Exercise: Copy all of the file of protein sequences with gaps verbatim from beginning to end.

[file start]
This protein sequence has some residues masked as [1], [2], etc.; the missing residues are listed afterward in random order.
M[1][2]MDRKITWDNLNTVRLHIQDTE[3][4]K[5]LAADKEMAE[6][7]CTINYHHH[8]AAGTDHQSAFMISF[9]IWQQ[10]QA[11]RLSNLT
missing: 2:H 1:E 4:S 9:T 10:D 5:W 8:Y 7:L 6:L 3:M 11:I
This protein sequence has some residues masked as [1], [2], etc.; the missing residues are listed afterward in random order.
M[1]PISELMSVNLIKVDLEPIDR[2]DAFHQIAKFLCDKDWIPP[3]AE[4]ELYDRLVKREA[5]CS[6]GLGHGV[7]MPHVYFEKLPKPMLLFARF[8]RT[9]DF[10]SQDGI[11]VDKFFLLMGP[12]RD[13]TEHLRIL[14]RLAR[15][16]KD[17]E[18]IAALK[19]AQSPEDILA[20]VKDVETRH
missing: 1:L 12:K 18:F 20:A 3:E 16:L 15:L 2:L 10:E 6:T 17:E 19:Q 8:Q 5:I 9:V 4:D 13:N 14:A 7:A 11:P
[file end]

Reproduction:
This protein sequence has some residues masked as [1], [2], etc.; the missing residues are listed afterward in random order.
M[1][2]MDRKITWDNLNTVRLHIQDTE[3][4]K[5]LAADKEMAE[6][7]CTINYHHH[8]AAGTDHQSAFMISF[9]IWQQ[10]QA[11]RLSNLT
missing: 2:H 1:E 4:S 9:T 10:D 5:W 8:Y 7:L 6:L 3:M 11:I
This protein sequence has some residues masked as [1], [2], etc.; the missing residues are listed afterward in random order.
M[1]PISELMSVNLIKVDLEPIDR[2]DAFHQIAKFLCDKDWIPP[3]AE[4]ELYDRLVKREA[5]CS[6]GLGHGV[7]MPHVYFEKLPKPMLLFARF[8]RT[9]DF[10]SQDGI[11]VDKFFLLMGP[12]RD[13]TEHLRIL[14]RLAR[15][16]KD[17]E[18]IAALK[19]AQSPEDILA[20]VKDVETRH
missing: 1:L 12:K 18:F 20:A 3:E 16:L 15:L 2:L 10:E 6:T 17:E 19:Q 8:Q 5:I 9:V 4:D 13:N 14:A 7:A 11:P